IDF Intel has proclaimed its 32nm process "on track" for the delivery of processors fabbed using the process in late 2009. As proof, it showed off a 300mm wafer comprising 32nm memory cells - the world's first 32nm chips, it claimed.
Each memory chip die contains 1.9bn transistors - enough for 291Mb of storage capacity - but that's largely irrelevant. The chips will not be used in product, just to verify that functioning 32nm transistors can be made by Intel's fabs.
The 32nm process will be used in 'Westmere', the processor generation that follows 'Nehalem', Intel's next major microarchitecture design. Just as the upcoming 'Penryn' is a the 45nm die-shrink of the 65nm Core 2, so Westmere - formerly 'Nehalem C' - is the 32nm die-shrink of the 45nm Nehalem.
Incidentally, Intel said it expects 45nm production to exceed its output of 65nm processors in Q3 2008, two years after 65nm production surpassed 90nm. Likewise, we can probably expect 32nm to begin superseding 45nm mid- to late-2010.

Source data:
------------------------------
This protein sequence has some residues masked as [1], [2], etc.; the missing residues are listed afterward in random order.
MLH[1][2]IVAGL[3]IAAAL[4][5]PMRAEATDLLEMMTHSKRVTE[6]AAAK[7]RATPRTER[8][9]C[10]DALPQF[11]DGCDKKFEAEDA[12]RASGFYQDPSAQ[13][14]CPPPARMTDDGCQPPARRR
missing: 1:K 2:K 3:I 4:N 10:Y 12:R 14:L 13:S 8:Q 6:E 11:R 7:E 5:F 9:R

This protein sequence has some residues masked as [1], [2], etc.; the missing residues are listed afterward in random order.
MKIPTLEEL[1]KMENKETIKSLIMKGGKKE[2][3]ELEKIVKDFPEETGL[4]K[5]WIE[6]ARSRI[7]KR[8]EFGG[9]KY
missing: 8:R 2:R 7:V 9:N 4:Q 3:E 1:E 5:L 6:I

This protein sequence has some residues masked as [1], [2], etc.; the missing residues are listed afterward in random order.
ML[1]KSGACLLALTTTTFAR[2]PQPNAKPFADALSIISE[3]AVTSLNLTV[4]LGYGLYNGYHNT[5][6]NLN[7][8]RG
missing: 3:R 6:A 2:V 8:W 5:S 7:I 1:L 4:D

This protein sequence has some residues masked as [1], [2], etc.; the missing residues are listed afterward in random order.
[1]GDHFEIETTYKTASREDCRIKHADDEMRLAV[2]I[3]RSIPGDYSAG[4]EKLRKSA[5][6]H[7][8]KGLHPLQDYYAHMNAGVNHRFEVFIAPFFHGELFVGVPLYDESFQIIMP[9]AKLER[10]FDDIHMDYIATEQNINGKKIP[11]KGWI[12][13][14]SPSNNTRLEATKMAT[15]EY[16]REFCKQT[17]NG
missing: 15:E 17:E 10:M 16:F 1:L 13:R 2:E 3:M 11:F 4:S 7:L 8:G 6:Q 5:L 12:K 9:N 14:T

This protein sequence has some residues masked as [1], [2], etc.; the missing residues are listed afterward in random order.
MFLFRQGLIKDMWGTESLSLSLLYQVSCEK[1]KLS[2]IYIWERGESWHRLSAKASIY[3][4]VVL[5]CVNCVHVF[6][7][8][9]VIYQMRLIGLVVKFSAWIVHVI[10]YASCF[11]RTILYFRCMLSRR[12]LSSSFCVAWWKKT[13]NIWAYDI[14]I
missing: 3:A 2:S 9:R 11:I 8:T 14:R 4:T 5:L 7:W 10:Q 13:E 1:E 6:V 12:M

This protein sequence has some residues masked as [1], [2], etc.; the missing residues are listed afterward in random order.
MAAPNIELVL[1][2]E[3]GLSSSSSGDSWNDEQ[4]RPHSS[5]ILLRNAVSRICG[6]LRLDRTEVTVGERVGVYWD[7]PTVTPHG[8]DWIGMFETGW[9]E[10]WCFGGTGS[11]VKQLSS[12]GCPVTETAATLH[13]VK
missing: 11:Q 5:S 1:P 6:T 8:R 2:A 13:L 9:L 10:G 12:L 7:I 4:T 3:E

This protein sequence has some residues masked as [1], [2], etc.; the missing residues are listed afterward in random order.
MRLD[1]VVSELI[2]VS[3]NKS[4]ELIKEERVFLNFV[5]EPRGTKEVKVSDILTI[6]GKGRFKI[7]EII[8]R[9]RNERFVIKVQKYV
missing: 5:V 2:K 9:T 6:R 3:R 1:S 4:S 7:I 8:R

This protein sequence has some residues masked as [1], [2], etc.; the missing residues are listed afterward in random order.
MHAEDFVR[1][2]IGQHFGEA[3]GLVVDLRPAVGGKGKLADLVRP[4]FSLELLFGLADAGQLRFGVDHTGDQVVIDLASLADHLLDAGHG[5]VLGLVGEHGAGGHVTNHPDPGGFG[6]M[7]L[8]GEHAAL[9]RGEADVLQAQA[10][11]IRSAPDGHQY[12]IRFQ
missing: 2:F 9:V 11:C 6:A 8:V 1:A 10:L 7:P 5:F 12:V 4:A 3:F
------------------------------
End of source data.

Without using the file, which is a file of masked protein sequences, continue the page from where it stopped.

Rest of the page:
Intel's Otellini, 2007 (top) and 2003: different shirt, same wafer?
Intel CEO Paul Otellini held up a 300mm wafer full of 32nm chips during his IDF keynote. His colleague, the Digital Enterprise Group's Steve Smith, waved around a 300mm wafer apparently full of 45nm Core 2 Extreme chips. When are these folks going to realise these things appear identical to the rest of us?
Actually, we suspect Intel senior execs are actually having a crafty laugh at the assembled hacks by holding up the same Pentium 4 wafers year after year. How many of their audience could tell the difference?